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monies attending her festival. It was a feast commemorative of the year and the spring, and the hymns sung on this occasion bore the free and joyous character of orgiastic strains. In them Anna Perenna was entreated to make the entire year roll away in health and prosperity (“Ut annare perennarcque commode liceat.”—Macrob., Sat., 1, 12). Now, this new year, this year full of freshness and of benefits invoked, is no other than Anna herself, a personification of the old lunar year. (Compare Hermann und Creuzer, Briefe, &c., p. 135.) Anna is the same word, in fact, as annus, or anus according to the primitive Roman orthography; in Greek tvoc or ēvog, whence the expression évi, kal véa, proving that the word carries with it the accessory idea of antiquity, just as troc appears analogous to vetus. (Compare Lennep, Etymol. Gr., p. 210, seqq. Valckenaer, ad Ammon., p. 196, 197.) Anna Perenna is called the moon, kar’ &;oxiv, and it is she that conducts the moons her sisters, and who at the same time directs and governs the humid sphere: thus she reposes for ever in the river Numicius, and runs on for ever with it. She is the course of the moons, of the years, of time in general. It is she that gives the flowers and fruits, and causes the harvest to ripen: the annual produce of the seasons (annona) is placed under her protecting care.—The Anna Perenna of the Romans has been compared with the Anna Pourna Deri, or Annada, of the Hindu mythology; the goddess of abundance and nourishment, a beneficent form of Bhavani. The characteristic traits appear to be the same. (Compare the remarks of Paterson and Colebrooke, in the Asiatic Researches, vol. 8, p. 69, seqq., and p. 85.—Creuzer's Symbolik, par Guigniaut, vol. 2, p. 501, seqq.) ANNA CoMNENA, a Greek princess, daughter of Alexius Comnenes I., emperor of the East. She was born A.D. 1083, and was originally betrothed to Constantine Ducas; but his death preventing the engagement from being ratified, she subsequently married Niccphorus Bryennius. On the decease of her father, she conspired against herbrother John (Calo-Johannes), who had succeeded him in the empire, and when the design was prevented by the fears or scruples of her husband, she passionately exclaimed that nature had mistaken the two sexes, and had endowed Bryennius with the soul of a woman. After the discovery of her treason, the life and fortune of Anna were forfeited to the laws; the former, however, was spared by the clemency of the emperor. After the death of her husband she retired to a convent, where, at the age of sixty years, she sought to relieve the disappointment of her ambitious feelings by writing a life of her father. The character of this history does not stand very high, either for authenticity or beauty of composition: the historian is lost in the daughter; and instead of that simplicity of style and narrative which wins our belief, an elaborate affectation of rhetoric and science betrays in every page the vanity of a female author. (Gibbon's Decline and Fall, c. 48.) And yet, at the same time, her work forms a useful contrast to the degrading and partial statements of the Latin historians of that period. The details, moreover, which she gives respecting the first Crusaders on their arrival at Constantinople, are peculiarly interesting; and we may there see the impression produced by the simple and rude manners of the heroes of Tasso on a polished, enlightened, and effeminate court. The work of Anna is entitled Alertas, and is divided into fifteen books. It commences with A.D. 1069, and terminates with A.D. 1118. The first edition of the Alexias appeared in 1610, 4to, by Hoeschel, Argent. It contains only the first eight books. Some copies bear the date of 1618. A complete edition was published in 1651, Paris. The best edition, however, will be the one intended to form part of the Byzantine Historians (Corpus Scriptorum Historia Byzantinae), at present in a course of publi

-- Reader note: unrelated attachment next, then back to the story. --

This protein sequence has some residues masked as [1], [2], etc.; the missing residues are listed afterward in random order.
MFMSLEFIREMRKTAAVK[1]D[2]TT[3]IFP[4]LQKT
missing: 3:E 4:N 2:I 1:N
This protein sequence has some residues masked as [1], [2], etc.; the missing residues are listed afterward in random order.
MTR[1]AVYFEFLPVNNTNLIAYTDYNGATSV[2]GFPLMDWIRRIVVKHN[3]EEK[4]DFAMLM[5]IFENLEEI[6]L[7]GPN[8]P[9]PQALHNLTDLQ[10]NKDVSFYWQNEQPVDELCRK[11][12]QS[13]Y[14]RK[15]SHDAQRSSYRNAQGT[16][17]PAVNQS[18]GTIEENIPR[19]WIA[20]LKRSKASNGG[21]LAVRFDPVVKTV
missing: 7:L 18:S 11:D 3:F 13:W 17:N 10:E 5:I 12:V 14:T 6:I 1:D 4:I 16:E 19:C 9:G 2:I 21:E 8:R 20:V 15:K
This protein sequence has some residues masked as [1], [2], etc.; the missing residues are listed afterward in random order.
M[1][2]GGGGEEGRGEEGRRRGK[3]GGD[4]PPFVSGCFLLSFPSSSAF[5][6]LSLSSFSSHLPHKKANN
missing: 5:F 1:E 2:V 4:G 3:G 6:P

cation in Germany. 389, seqq.) ANNRLEs, a chronological history which gives an account of all the important events of every year in a state. without entering into the causes which produced them. The annals of Tacitus may be considered in this light. The Romans had journalists or annalists from the very beginning of the state. The Annals of the Pontiffs were of the same date, if we may believe Cicero (de Orat., 2, 13), as the foundation of the city; but others have placed their commencement in the reign of Numa (Vopiscus, Wit. Tacit.), and Niebuhr not until after the battle of Regillus, which terminated the hopes of Tarquin. (Romische Gesch., vol. 1, p. 367.) In order to preserve the memory of public transactions, the Pontifex Maximus, who was the official historian of the republic, annually committed to writing, on wooden tablets, the leading events of each year, and then set them up at his own house for the instruction of the pcople. (Cic., de Orat., 2, 13.) The Pontifex Maximus was aided in this task by his four colleagues, down to A.U.C. 453, and after that period by four additional pontiffs, created by the Ogulnian law. (Cic., de Rep., 2, 14.) These annals were continued to the pontificate of Mucius, A.U.C. 629, and were called Annales Mazimi, as being periodically compiled and kept by the Pontifer Marimus, or Publici, as recording public transactions. Having been inscribed on wooden tablets, they would necessarily be short, and destitute of all circumstantial detail; and being annually formed by successive pontiffs, could have no appearance of a continued history, their contents would resemble the epitome prefixed to the books of Livy, or the Register of Remarkable Occurrences in modern almanacs. But though short, jejune, and unadorned, still, as records of facts, these annals, if spared, would have formed an inestimable treasure of early history. Besides, the method which, Cicero informs us, was observed in preparing these annals, and the care that was taken to insert no fact of which the truth had not been attested by as many witnesses as there were citizens at Rome, who were all entitled to judge and make their remarks on what either ought to be added or retrenched, must have formed the most authentic body of history that could be desired. The memory of transactions which were yet recent, and whose concomitant circumstances every one could remember, was therein transmitted to posterity. By this means they were proof against falsification, and their veracity was incontestably fixed. These valuable records, however, were, for the most part, consumed in the conflagration of the city consequent on its capture by the Gauls; an event which was, to the early history of Rome, what the English invasion by Edward I. proved to the history of Scotland. The practice of the Pontifex Maximus in preserving such records was discontinued after that eventful period. A feeble attempt was made to revive it towards the end of the second Punic war; and from that time the custom was not entirely dropped till the pontificate of Mucius, in the year 629. It is to this second series of Annals, or to some other late and ineffectual attempt to revive the ancient Roman history, that Cicero must allude when he talks of the Great Annals in his work De Legibus (1,2), since it is undoubted, that the pontifical records of events previous to the capture of Rome by the Gauls almost entirely perished in the conflagration of the city. (Liry, 6, 1.) Accordingly, Livy never cites these records, and there is no appearance that he had any opportunity of consulting them, nor are they mentioned by Dionysius of Halicarnassus in the long catalogue of records and memorials which he had employed in the composition of his Historical Antiquities. The books of the pontiffs, some of which were recovered in the search after what the flames had spared, are, indeed, occasionally mentioned. But these were